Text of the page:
Friday, December 19, 2008
Thursday, December 18, 2008
I don't read so good, so what the heck do I know, but I was surprised they didn't include Murray Morgan's Skid Road or William Speidel's Sons of the Profits – still the classic histories of Seattle – or Jack Kerouac's The Dharma Bums, a huge part of which takes place in and on the way to the North Cascades. Still, it's a great list, and worth a look.
It doesn't look like much (about 3 inches so far) but weather.com predicts more of the same off and on for the next ten days.
This is highly unusual.
I always used to think it was kind of funny when people here would excitedly tell me about how it was snowing in Seattle (I know, what a jerk) because we had tons of snow in New York every winter, to the point that it was no big whoop. But this is a very hilly city with little infrastructure in place to deal with it; they don't salt the roads (thankfully, for a number of reasons, as I mentioned), and if there's any kind of freezing, mayhem ensues. I love it – everything slows down, you get out and walk a little more, and you appreciate what is already one of the most beautiful cities in the country, now covered in a thick, quiet cloak.
Here's a little snow mix for yeh.
Broken Social Scene Presents Brendan Canning
Snowballs and Icicles mp3 (get it from Sonic Boom)
Elliott Smith Angel in the Snow mp3 (purchase)
Damien Jurado Ghost in the Snow mp3 (must have)
The Microphones Ice mp3 (do it)
The Halo Benders Snowfall mp3 (git it gurl)
Explosions in the Sky Snow and Lights mp3 (website)
The U.N. Snow mp3 (apparently out of print?)
KTL Snow mp3 (talk about a cloak…get yours from Other Music)
Wednesday, December 17, 2008
Hugo Montenegro Again mp3
Hugo Montenegro The Shark mp3
Pick up Lady in Cement on DVD or VHS for as low as $4.50 at Amazon, get it from Netflix, or check it out for free if you are a lucky cable-subscribing Seattle resident.
Monday, December 15, 2008
One of many cool old buildings in Anacortes. We just stopped through quickly on our way back from Whidbey Island, but I'm looking forward to spending more time there – it seems like there's a lot of interesting stuff going on, visually and musically.
Mount Eerie w/ Julie Doiron & Fred Squire
Lost Wisdom mp3 [you buy now]
And I found this several years ago, kind of fresh:
Anacortes High School Marching Band (1973) Corazon mp3
The Lusty Lady, a Seattle landmark. This was taken right after Election Day, but the Electoral College actually casts its votes today.
Speaking of which – I like this photo from November 5th, when Emily and I went to the Five Spot for a pancake lunch. Call me simple but it's still one of my favorite restaurants in Seattle or anywhere.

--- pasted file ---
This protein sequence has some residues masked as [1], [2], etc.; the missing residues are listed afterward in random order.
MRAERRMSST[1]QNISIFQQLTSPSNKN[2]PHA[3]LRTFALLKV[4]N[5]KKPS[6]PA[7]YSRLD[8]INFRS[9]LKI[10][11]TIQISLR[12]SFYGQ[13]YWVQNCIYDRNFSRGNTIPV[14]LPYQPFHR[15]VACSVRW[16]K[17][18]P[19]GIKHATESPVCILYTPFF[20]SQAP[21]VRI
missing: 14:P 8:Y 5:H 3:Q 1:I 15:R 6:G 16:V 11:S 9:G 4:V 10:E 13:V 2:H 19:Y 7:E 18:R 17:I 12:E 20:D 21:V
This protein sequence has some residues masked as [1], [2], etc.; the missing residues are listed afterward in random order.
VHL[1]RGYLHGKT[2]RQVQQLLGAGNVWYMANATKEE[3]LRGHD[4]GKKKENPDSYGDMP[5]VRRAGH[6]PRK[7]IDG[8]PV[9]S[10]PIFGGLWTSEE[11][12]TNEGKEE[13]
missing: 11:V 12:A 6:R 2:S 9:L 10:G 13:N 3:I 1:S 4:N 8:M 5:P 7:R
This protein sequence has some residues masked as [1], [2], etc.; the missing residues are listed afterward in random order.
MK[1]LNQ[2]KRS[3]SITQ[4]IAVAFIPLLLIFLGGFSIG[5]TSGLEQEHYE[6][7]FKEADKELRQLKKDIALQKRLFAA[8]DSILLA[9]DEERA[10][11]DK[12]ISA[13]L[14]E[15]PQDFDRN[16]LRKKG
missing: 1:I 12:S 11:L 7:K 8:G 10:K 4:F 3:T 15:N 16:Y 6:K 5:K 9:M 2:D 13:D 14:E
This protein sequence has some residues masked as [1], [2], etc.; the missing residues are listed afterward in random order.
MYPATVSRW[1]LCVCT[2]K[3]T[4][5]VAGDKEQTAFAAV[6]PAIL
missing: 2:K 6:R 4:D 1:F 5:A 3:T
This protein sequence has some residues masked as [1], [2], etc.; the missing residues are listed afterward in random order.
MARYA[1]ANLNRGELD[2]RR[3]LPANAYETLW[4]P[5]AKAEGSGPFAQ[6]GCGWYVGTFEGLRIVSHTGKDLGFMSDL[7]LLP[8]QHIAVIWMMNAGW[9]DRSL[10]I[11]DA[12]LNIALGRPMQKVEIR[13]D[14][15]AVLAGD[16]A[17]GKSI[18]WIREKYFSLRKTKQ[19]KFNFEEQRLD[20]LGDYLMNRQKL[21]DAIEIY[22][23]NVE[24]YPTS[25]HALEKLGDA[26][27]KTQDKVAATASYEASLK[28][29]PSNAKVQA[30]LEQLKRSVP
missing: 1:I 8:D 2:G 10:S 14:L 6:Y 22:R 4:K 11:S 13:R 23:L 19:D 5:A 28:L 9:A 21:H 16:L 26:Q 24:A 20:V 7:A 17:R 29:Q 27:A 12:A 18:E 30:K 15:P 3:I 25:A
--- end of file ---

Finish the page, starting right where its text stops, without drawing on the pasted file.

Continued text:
The Grey Art Gallery has an interesting show up right now – this piece is by Laura C. Wright.
A good paste-up under the viaduct downtown.
My friend Jason wanted me to take this picture, don't blame me.
Sunday, December 14, 2008
Following are the things that most interested me early this morning at the kitchen table, all hungover and cold, peering over a lukewarm cup of coffee at The New York Times.
This piece about photographer Robert Frank on the fiftieth anniversary his highly influential book The Americans. A coherent review of Annie Liebovitz's At Work. The Magazine's annual year in ideas issue.
Amtrak's Trainsetters program, a deal on rail travel between Seattle and Portland, combined with reduced rates at the Ace Hotel (in the old Hotel Clyde building, where Matt Dillon and William S. Burroughs live at the end of Drugstore Cowboy).
Bill Cunningham. A piece in the business section advocating a goal of full employment: "If the new president had a target of full employment and if Americans believed that he could reach it, the confidence problem could quickly be solved." A preview of today's Seahawks/Rams game: "Someone may care about this game in April, when the loser has a better draft pick. In an act of mercy, the game will be blacked out locally." And, finally, an article on what may turn out to be an Iraq version of the Pentagon Papers, with revelations such as:
The history records how Mr. Garner presented Mr. Rumsfeld with several rebuilding plans, including one that would include projects across Iraq.
“What do you think that’ll cost?” Mr. Rumsfeld asked of the more expansive plan.
“I think it’s going to cost billions of dollars,” Mr. Garner said.
“My friend,” Mr. Rumsfeld replied, “if you think we’re going to spend a billion dollars of our money over there, you are sadly mistaken."
When I was done reading the paper I had an english muffin, two eggs, and some ibuprofen, and met the day.